Failures In Baking: Cooking Cream

In between costume building and regular life crises, I’ve been continuing to have some kitchen adventures.  Most have been successful (helloooo coconut drop cookies), but I have recently identified the apparent weak point in my baking: cooking cream.

I have attempted a panna cotta and a crème brûlée, both of which suffered from the same problem to varying degrees. To create either dish, you have to cook some heavy cream.  If you’ve never done this before it’s worth noting you’re never supposed to boil it, but scald it (which means to heat it to the point just shy of boiling).

In my first adventure, the panna cotta, the cream heated much more quickly than I expected and for a brief moment reached a boil.  Between that and what I believe was a gelatin fail on my part, the resulting dish had some texture consistency issues.  It wasn’t awful, but boiling the cream apparently caused it to separate.  Ick.

Learning my lesson, when I tried the crème brûlée I took the advice of the good ole internet and heated the cream in a double boiler.  The cream didn’t boil, but it also never appeared to reach the scald point either.  After heating it for what I felt was way too long, I decided to just say “good enough” and continue on my merry way.  While the effect wasn’t as bad as it was in the panna cotta, there was still some fat separation in the final product.  Grrr.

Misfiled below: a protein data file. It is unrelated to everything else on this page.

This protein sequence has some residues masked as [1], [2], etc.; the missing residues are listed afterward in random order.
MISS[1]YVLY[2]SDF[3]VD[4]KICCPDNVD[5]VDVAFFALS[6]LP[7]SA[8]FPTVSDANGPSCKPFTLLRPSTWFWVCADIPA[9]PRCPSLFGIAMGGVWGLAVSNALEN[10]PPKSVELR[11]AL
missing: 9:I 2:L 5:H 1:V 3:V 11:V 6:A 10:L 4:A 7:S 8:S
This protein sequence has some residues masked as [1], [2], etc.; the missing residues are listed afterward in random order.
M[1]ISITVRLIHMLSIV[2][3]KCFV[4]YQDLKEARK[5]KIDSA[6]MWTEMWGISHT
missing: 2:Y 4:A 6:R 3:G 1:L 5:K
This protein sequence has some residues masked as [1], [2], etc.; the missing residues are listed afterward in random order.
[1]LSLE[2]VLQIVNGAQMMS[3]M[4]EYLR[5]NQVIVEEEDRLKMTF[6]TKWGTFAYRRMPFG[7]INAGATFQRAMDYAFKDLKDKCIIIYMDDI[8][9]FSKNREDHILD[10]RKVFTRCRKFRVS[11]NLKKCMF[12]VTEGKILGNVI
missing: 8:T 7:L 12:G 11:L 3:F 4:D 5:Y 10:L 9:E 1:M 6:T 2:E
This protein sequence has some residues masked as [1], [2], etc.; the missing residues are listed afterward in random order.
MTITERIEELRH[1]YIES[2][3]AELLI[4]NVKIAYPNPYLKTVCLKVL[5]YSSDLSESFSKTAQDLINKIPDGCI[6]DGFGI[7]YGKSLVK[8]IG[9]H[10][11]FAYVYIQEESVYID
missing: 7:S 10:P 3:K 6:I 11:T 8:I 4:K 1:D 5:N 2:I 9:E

It seems I have found my baking nemesis.

Anyone have any suggestions?


Posted on October 14, 2013, in Life, Misc. Topics (Life), Recipes and tagged , , , . Bookmark the permalink. Leave a comment.

What's on your mind?

Fill in your details below or click an icon to log in: Logo

You are commenting using your account. Log Out /  Change )

Google+ photo

You are commenting using your Google+ account. Log Out /  Change )

Twitter picture

You are commenting using your Twitter account. Log Out /  Change )

Facebook photo

You are commenting using your Facebook account. Log Out /  Change )


Connecting to %s

%d bloggers like this: